Grant Thornton hit record $5.45bn in revenues last year
Acquisitions in Japan and SA helped lift revenues, but the audit firm warns of the time needed to overhaul the industry in Britain
London — Accountant Grant Thornton earned record revenues from its focus on mid-market clients in 2018 but expressed caution on Wednesday about the time it will take to overhaul auditing in Britain.
“We have looked into where growth will come from in the world in future and we see that it’s going to be very strong growth in the dynamic mid-market. We think that is the core market where we want to focus,” Peter Bodin, CEO of Grant Thornton International told Reuters.
Grant Thornton’s record year came despite Britain’s accounting regulator deciding to investigate its audit of the financial statements of the owner of British café chain Patisserie Valerie.
The auditing firm said a combination of strong markets and acquisitions in Japan and SA lifted revenues by 9.4% to $5.45bn in its financial year ending September 30 2018, its highest rate of growth in six years.
“There was strong growth in the mid-market in every sector as a lot of clients go global and need help to change their business models,” Bodin said. He also cast doubt over British plans to get firms like Grant Thornton and its rivals, such as BDO, to prise open the top end of the audit market to increase choice and quality.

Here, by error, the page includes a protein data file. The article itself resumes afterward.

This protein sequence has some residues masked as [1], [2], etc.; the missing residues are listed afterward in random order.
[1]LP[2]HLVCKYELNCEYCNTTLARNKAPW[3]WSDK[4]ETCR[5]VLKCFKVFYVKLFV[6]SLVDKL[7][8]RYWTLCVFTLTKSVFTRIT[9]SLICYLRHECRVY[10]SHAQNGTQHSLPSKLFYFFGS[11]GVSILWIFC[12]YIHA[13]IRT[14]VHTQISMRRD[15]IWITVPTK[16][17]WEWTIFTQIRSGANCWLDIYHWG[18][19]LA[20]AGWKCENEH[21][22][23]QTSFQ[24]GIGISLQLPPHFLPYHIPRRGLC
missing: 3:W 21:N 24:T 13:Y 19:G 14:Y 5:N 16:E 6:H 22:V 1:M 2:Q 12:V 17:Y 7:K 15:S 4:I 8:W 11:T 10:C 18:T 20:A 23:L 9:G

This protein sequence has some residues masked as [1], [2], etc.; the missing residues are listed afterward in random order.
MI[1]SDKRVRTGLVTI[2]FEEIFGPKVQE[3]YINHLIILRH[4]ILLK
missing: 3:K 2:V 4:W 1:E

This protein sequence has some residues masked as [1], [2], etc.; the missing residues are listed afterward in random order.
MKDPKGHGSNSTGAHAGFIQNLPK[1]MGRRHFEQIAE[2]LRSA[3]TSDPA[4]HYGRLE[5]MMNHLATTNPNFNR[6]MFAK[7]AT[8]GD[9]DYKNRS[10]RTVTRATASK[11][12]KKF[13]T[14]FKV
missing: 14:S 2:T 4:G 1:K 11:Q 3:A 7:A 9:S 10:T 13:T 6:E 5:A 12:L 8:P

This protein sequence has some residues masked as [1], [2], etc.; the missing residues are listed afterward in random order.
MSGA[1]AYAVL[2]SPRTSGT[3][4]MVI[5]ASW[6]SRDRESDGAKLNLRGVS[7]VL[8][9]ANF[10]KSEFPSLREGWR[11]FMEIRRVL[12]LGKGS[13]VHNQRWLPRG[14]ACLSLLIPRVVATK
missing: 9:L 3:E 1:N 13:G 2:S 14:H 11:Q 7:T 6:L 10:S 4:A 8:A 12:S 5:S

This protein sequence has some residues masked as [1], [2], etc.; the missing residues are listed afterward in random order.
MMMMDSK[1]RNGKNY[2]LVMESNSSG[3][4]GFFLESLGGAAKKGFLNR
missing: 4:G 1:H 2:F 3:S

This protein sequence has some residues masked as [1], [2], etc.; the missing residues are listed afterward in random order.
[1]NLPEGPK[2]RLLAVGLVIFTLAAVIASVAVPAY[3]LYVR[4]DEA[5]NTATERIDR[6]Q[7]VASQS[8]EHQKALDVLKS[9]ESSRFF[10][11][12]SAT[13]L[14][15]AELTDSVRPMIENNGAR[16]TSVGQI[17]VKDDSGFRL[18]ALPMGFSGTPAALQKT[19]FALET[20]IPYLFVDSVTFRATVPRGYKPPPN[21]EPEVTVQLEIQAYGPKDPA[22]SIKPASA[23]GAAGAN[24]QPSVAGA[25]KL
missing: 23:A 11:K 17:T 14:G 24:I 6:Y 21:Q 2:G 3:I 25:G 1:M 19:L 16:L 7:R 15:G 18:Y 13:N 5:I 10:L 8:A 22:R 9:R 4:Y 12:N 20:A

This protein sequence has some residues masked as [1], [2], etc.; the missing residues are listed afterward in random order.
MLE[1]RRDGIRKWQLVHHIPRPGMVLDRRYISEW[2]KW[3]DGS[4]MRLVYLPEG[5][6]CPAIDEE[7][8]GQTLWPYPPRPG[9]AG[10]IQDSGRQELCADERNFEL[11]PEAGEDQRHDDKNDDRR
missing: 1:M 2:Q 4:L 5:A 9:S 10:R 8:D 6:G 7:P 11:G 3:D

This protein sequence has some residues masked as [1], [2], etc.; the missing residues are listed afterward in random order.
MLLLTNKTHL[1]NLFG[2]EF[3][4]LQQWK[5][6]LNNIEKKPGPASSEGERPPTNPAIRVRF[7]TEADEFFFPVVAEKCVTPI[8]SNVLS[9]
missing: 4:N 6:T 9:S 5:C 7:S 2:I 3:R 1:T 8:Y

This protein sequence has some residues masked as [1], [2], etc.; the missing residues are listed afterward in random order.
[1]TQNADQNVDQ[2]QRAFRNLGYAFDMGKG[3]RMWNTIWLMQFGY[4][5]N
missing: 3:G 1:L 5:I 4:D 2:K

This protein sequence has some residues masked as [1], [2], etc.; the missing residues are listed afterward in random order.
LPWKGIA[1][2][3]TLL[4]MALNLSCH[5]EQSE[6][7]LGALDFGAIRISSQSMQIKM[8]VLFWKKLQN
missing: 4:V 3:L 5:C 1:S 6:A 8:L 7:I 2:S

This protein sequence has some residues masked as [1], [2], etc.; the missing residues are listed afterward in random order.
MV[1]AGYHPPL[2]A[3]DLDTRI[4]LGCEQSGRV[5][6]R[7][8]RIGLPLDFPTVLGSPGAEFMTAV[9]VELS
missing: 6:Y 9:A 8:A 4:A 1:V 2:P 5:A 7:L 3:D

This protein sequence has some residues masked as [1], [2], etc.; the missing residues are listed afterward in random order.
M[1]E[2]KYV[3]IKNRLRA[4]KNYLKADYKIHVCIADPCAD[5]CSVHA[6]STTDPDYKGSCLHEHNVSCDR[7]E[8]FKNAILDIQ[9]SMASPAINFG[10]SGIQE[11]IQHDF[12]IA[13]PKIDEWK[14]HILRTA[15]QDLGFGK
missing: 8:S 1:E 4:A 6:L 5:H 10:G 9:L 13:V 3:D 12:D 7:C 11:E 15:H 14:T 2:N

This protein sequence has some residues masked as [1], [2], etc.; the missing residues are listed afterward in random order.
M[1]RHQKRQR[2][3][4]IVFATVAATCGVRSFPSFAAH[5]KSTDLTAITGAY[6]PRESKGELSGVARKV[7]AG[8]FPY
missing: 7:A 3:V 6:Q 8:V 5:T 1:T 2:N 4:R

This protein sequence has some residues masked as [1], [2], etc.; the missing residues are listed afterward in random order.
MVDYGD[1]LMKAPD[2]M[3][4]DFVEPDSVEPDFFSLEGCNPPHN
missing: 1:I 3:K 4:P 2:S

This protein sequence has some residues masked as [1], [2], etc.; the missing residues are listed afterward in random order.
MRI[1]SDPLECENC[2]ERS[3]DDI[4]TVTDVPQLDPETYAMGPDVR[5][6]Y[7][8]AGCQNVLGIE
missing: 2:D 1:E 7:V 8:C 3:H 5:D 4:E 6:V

He said it would need “quite a long time” to involve all stakeholders to push through reform of the British market, and in the meantime Grant Thornton would focus on its mid-market global strategy.
Britain’s Competition and Markets Authority (CMA) proposed reforms last month to loosen the grip of the “Big Four” accounting firms Deloitte, PwC, EY and KPMG, which check the books of most top-listed firms in Britain.
The CMA also proposed forcing the top 350 listed companies to have joint audits, which would mean companies hiring two auditors, with Grant Thornton, BDO and others working alongside one of the Big Four.
Auditing a big international firm requires more partners and investment in technology, putting smaller accountants with fewer resources at a disadvantage.
PwC and Deloitte both have annual revenues of more than $40bn, enabling PwC to invest $1bn in cloud computing alone by this year.
There has been some consolidation among the mid-sized auditors, with BDO set to leapfrog Grant Thornton by merging with Moore Stephens, although Bodin said this would not put pressure on his firm to find more partners.